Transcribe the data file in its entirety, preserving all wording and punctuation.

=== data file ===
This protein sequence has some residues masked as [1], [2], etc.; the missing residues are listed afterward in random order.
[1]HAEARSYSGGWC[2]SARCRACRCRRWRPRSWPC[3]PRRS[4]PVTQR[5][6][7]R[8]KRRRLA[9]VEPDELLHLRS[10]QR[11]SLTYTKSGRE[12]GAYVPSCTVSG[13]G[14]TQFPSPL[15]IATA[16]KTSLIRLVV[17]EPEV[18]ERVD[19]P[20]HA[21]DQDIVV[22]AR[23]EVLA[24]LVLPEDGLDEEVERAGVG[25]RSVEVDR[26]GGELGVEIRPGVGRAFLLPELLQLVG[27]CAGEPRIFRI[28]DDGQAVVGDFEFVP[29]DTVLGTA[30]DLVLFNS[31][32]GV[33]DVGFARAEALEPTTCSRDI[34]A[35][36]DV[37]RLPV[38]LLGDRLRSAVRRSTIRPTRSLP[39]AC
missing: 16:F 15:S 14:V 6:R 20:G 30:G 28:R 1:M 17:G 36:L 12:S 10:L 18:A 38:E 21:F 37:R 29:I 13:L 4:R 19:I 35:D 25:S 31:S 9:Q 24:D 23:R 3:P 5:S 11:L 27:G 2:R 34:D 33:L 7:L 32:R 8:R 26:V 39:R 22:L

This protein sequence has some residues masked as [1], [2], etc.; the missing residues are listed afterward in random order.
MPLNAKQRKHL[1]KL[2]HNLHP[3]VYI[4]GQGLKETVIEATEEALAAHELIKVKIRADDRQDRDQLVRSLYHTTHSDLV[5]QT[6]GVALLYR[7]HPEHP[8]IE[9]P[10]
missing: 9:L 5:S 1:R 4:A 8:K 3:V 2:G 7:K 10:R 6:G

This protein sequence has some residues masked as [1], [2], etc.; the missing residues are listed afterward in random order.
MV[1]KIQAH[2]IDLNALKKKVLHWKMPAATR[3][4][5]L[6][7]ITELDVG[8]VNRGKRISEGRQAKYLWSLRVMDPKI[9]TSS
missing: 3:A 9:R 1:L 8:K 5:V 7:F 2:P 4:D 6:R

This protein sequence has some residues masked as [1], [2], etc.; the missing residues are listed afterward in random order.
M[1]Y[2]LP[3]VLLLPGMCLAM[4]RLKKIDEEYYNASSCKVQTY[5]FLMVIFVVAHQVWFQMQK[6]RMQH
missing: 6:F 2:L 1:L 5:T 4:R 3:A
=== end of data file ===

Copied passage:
This protein sequence has some residues masked as [1], [2], etc.; the missing residues are listed afterward in random order.
[1]HAEARSYSGGWC[2]SARCRACRCRRWRPRSWPC[3]PRRS[4]PVTQR[5][6][7]R[8]KRRRLA[9]VEPDELLHLRS[10]QR[11]SLTYTKSGRE[12]GAYVPSCTVSG[13]G[14]TQFPSPL[15]IATA[16]KTSLIRLVV[17]EPEV[18]ERVD[19]P[20]HA[21]DQDIVV[22]AR[23]EVLA[24]LVLPEDGLDEEVERAGVG[25]RSVEVDR[26]GGELGVEIRPGVGRAFLLPELLQLVG[27]CAGEPRIFRI[28]DDGQAVVGDFEFVP[29]DTVLGTA[30]DLVLFNS[31][32]GV[33]DVGFARAEALEPTTCSRDI[34]A[35][36]DV[37]RLPV[38]LLGDRLRSAVRRSTIRPTRSLP[39]AC
missing: 16:F 15:S 14:V 6:R 20:G 30:G 28:R 1:M 17:G 36:L 12:S 10:L 18:A 38:E 21:F 37:R 29:I 13:L 4:R 19:I 35:D 25:S 31:S 9:Q 24:D 23:R 3:P 5:S 11:L 27:G 2:R 34:D 33:L 7:L 32:R 8:R 26:V 39:R 22:L

This protein sequence has some residues masked as [1], [2], etc.; the missing residues are listed afterward in random order.
MPLNAKQRKHL[1]KL[2]HNLHP[3]VYI[4]GQGLKETVIEATEEALAAHELIKVKIRADDRQDRDQLVRSLYHTTHSDLV[5]QT[6]GVALLYR[7]HPEHP[8]IE[9]P[10]
missing: 9:L 5:S 1:R 4:A 8:K 3:V 2:G 7:K 10:R 6:G

This protein sequence has some residues masked as [1], [2], etc.; the missing residues are listed afterward in random order.
MV[1]KIQAH[2]IDLNALKKKVLHWKMPAATR[3][4][5]L[6][7]ITELDVG[8]VNRGKRISEGRQAKYLWSLRVMDPKI[9]TSS
missing: 3:A 9:R 1:L 8:K 5:V 7:F 2:P 4:D 6:R

This protein sequence has some residues masked as [1], [2], etc.; the missing residues are listed afterward in random order.
M[1]Y[2]LP[3]VLLLPGMCLAM[4]RLKKIDEEYYNASSCKVQTY[5]FLMVIFVVAHQVWFQMQK[6]RMQH
missing: 6:F 2:L 1:L 5:T 4:R 3:A